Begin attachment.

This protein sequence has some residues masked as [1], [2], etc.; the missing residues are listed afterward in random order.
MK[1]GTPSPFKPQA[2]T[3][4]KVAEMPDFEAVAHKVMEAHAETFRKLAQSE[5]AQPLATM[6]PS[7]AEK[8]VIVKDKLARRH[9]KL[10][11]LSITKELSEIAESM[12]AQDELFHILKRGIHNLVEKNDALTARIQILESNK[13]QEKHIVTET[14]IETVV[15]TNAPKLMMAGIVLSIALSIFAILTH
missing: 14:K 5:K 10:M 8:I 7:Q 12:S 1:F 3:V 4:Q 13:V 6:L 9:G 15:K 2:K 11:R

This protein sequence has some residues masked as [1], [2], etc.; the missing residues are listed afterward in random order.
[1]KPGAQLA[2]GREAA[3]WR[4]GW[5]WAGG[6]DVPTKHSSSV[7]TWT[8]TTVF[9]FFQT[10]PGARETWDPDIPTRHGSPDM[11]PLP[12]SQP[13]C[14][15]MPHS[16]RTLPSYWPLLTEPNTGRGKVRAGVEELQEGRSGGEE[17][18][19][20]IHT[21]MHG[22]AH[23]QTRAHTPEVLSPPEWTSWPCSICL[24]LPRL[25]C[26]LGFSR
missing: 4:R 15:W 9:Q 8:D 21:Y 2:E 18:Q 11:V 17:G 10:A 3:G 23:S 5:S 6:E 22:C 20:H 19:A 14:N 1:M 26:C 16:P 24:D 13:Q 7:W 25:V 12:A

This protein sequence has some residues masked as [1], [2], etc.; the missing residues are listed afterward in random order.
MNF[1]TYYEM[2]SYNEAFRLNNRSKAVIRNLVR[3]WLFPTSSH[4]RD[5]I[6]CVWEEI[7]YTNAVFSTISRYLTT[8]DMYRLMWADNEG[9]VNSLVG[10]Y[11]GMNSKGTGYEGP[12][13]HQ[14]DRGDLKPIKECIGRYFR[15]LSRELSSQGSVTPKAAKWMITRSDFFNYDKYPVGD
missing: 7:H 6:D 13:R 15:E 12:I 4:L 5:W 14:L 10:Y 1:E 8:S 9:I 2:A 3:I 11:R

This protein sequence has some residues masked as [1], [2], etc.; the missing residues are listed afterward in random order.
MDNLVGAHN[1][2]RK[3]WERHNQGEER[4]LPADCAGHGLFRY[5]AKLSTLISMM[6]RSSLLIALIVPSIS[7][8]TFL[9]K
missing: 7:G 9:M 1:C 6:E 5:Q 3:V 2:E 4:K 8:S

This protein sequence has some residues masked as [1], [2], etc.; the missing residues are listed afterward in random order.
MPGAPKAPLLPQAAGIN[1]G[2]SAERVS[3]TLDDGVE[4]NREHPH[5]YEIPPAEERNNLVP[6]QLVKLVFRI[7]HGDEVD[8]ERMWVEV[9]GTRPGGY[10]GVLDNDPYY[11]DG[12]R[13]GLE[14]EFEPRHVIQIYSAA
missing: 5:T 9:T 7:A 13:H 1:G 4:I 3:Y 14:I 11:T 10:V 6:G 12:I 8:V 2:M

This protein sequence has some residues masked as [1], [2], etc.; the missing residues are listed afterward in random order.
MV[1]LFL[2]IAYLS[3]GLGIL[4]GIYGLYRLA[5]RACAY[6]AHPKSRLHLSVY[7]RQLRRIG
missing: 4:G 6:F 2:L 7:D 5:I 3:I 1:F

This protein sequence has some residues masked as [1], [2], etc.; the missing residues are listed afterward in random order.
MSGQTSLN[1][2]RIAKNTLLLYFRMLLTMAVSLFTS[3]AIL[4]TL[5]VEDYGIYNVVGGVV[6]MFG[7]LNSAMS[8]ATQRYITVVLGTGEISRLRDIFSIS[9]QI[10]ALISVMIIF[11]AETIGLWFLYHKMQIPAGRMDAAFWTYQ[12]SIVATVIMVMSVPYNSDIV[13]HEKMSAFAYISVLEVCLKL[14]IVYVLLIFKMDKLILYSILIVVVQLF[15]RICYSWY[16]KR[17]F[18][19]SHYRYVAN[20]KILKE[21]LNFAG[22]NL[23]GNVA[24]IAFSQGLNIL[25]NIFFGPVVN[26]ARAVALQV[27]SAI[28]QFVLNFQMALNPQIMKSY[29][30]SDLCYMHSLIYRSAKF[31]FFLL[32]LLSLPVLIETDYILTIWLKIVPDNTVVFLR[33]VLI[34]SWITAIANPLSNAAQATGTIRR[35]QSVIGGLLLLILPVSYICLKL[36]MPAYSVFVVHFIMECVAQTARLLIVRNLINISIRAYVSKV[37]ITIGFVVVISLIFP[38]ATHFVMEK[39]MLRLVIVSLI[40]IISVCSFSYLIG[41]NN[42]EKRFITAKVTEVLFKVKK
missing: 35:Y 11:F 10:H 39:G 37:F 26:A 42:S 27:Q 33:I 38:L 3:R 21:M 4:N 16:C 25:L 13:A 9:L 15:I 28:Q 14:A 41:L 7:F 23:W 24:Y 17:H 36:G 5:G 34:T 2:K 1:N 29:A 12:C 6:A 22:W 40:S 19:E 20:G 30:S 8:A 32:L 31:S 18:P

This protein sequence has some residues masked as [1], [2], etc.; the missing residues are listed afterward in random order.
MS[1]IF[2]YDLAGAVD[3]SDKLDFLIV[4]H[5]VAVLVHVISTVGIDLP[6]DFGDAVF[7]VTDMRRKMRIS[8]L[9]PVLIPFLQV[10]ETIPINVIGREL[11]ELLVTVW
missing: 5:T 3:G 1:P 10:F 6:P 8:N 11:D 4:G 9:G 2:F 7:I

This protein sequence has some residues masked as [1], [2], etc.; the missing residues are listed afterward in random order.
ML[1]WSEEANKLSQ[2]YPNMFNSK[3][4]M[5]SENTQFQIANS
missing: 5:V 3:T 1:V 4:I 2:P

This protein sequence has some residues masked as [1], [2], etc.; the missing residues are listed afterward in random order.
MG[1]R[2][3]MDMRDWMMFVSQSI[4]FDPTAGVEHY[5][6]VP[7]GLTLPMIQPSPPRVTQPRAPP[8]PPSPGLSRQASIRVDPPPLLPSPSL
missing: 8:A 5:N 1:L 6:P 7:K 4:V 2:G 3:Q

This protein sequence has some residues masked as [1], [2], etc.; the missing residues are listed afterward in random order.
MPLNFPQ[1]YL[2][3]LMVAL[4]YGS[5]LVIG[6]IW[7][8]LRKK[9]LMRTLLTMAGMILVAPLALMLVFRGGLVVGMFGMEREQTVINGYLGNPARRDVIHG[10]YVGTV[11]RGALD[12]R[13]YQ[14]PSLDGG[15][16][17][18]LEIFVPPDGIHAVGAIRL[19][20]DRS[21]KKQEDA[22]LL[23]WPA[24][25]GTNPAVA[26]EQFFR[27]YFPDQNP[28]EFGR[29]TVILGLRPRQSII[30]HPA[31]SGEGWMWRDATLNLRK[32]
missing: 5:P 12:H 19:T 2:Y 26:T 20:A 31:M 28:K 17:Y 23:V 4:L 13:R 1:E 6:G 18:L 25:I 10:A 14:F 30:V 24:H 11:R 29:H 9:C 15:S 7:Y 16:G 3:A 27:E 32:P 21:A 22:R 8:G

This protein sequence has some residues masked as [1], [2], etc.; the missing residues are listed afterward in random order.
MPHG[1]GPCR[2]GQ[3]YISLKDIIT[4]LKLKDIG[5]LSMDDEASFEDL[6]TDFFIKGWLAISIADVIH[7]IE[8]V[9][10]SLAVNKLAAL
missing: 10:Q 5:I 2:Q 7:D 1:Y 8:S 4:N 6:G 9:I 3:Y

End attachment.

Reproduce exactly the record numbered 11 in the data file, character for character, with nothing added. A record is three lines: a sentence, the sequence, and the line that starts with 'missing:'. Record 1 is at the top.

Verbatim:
This protein sequence has some residues masked as [1], [2], etc.; the missing residues are listed afterward in random order.
MPLNFPQ[1]YL[2][3]LMVAL[4]YGS[5]LVIG[6]IW[7][8]LRKK[9]LMRTLLTMAGMILVAPLALMLVFRGGLVVGMFGMEREQTVINGYLGNPARRDVIHG[10]YVGTV[11]RGALD[12]R[13]YQ[14]PSLDGG[15][16][17][18]LEIFVPPDGIHAVGAIRL[19][20]DRS[21]KKQEDA[22]LL[23]WPA[24][25]GTNPAVA[26]EQFFR[27]YFPDQNP[28]EFGR[29]TVILGLRPRQSII[30]HPA[31]SGEGWMWRDATLNLRK[32]
missing: 5:P 12:H 19:T 2:Y 26:T 20:A 31:M 28:K 17:Y 23:V 4:L 13:R 1:E 6:G 18:L 25:I 10:A 14:F 30:V 24:H 11:R 29:H 9:C 15:S 7:Y 16:G 3:A 27:E 32:P 21:A 22:R 8:G